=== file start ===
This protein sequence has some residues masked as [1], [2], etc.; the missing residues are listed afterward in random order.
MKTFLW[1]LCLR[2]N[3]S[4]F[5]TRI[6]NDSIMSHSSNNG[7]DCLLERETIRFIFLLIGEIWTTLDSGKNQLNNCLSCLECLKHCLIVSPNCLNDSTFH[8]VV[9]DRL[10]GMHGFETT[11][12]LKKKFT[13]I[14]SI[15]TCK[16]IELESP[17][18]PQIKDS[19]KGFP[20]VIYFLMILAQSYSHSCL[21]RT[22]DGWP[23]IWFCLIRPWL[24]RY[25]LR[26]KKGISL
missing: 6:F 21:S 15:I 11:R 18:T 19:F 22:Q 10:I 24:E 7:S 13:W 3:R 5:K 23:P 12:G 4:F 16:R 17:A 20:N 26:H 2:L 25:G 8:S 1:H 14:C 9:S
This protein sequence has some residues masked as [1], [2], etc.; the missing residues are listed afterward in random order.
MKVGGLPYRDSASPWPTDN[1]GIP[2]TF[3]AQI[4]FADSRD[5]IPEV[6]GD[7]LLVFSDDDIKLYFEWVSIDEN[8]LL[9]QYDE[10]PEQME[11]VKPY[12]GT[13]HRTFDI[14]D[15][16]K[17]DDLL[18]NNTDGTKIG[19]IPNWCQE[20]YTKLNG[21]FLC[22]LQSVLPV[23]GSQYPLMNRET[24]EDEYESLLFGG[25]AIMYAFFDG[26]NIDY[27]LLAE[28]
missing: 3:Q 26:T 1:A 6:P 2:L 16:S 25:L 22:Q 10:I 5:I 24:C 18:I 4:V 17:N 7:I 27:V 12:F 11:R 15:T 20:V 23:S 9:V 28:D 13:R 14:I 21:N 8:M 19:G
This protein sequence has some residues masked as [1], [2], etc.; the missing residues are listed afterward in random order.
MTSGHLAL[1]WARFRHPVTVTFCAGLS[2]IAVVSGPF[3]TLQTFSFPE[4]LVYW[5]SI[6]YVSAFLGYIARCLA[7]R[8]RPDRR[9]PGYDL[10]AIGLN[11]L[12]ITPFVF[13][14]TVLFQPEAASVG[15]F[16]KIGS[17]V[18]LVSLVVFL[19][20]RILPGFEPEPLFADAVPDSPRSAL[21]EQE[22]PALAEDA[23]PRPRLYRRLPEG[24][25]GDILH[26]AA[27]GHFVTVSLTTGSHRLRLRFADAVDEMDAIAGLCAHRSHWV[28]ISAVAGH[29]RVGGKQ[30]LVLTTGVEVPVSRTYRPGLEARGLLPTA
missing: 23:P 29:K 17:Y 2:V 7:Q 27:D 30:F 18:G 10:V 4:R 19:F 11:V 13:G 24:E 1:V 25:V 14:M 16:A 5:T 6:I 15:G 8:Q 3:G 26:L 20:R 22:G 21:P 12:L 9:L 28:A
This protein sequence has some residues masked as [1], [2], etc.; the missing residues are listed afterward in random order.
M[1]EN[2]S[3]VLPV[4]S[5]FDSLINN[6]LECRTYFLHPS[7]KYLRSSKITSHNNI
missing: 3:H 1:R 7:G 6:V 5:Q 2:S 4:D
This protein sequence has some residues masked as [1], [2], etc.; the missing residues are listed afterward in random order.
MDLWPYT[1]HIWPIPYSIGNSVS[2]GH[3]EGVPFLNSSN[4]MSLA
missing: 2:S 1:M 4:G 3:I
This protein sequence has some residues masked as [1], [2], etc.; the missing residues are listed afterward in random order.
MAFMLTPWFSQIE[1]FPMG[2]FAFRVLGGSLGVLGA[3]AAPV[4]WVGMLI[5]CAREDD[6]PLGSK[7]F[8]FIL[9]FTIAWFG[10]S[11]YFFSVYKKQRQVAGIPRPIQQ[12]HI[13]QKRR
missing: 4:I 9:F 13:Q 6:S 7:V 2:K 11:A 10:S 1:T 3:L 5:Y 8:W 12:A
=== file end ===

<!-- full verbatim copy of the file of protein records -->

This protein sequence has some residues masked as [1], [2], etc.; the missing residues are listed afterward in random order.
MKTFLW[1]LCLR[2]N[3]S[4]F[5]TRI[6]NDSIMSHSSNNG[7]DCLLERETIRFIFLLIGEIWTTLDSGKNQLNNCLSCLECLKHCLIVSPNCLNDSTFH[8]VV[9]DRL[10]GMHGFETT[11][12]LKKKFT[13]I[14]SI[15]TCK[16]IELESP[17][18]PQIKDS[19]KGFP[20]VIYFLMILAQSYSHSCL[21]RT[22]DGWP[23]IWFCLIRPWL[24]RY[25]LR[26]KKGISL
missing: 6:F 21:S 15:I 11:R 18:T 19:F 22:Q 10:I 24:E 7:S 13:W 3:R 5:K 23:P 12:G 4:F 16:R 17:A 20:N 26:H 2:L 25:G 8:S 1:H 14:C 9:S
This protein sequence has some residues masked as [1], [2], etc.; the missing residues are listed afterward in random order.
MKVGGLPYRDSASPWPTDN[1]GIP[2]TF[3]AQI[4]FADSRD[5]IPEV[6]GD[7]LLVFSDDDIKLYFEWVSIDEN[8]LL[9]QYDE[10]PEQME[11]VKPY[12]GT[13]HRTFDI[14]D[15][16]K[17]DDLL[18]NNTDGTKIG[19]IPNWCQE[20]YTKLNG[21]FLC[22]LQSVLPV[23]GSQYPLMNRET[24]EDEYESLLFGG[25]AIMYAFFDG[26]NIDY[27]LLAE[28]
missing: 3:Q 26:T 1:A 6:P 2:L 16:S 25:L 22:Q 10:I 5:I 24:C 18:I 4:V 17:N 7:I 27:V 12:F 11:R 15:T 20:V 23:S 9:V 28:D 13:R 14:I 21:N 8:M 19:G
This protein sequence has some residues masked as [1], [2], etc.; the missing residues are listed afterward in random order.
MTSGHLAL[1]WARFRHPVTVTFCAGLS[2]IAVVSGPF[3]TLQTFSFPE[4]LVYW[5]SI[6]YVSAFLGYIARCLA[7]R[8]RPDRR[9]PGYDL[10]AIGLN[11]L[12]ITPFVF[13][14]TVLFQPEAASVG[15]F[16]KIGS[17]V[18]LVSLVVFL[19][20]RILPGFEPEPLFADAVPDSPRSAL[21]EQE[22]PALAEDA[23]PRPRLYRRLPEG[24][25]GDILH[26]AA[27]GHFVTVSLTTGSHRLRLRFADAVDEMDAIAGLCAHRSHWV[28]ISAVAGH[29]RVGGKQ[30]LVLTTGVEVPVSRTYRPGLEARGLLPTA
missing: 23:P 29:K 17:Y 2:V 7:Q 27:D 30:F 18:G 10:V 4:R 19:F 11:V 13:G 24:E 1:V 25:V 14:M 16:A 5:T 6:I 15:G 8:Q 3:G 26:L 20:R 22:G 21:P 12:L 9:L 28:A
This protein sequence has some residues masked as [1], [2], etc.; the missing residues are listed afterward in random order.
M[1]EN[2]S[3]VLPV[4]S[5]FDSLINN[6]LECRTYFLHPS[7]KYLRSSKITSHNNI
missing: 3:H 1:R 7:G 6:V 5:Q 2:S 4:D
This protein sequence has some residues masked as [1], [2], etc.; the missing residues are listed afterward in random order.
MDLWPYT[1]HIWPIPYSIGNSVS[2]GH[3]EGVPFLNSSN[4]MSLA
missing: 2:S 1:M 4:G 3:I
This protein sequence has some residues masked as [1], [2], etc.; the missing residues are listed afterward in random order.
MAFMLTPWFSQIE[1]FPMG[2]FAFRVLGGSLGVLGA[3]AAPV[4]WVGMLI[5]CAREDD[6]PLGSK[7]F[8]FIL[9]FTIAWFG[10]S[11]YFFSVYKKQRQVAGIPRPIQQ[12]HI[13]QKRR
missing: 4:I 9:F 13:Q 6:S 7:V 2:K 11:A 10:S 1:T 3:L 5:Y 8:W 12:A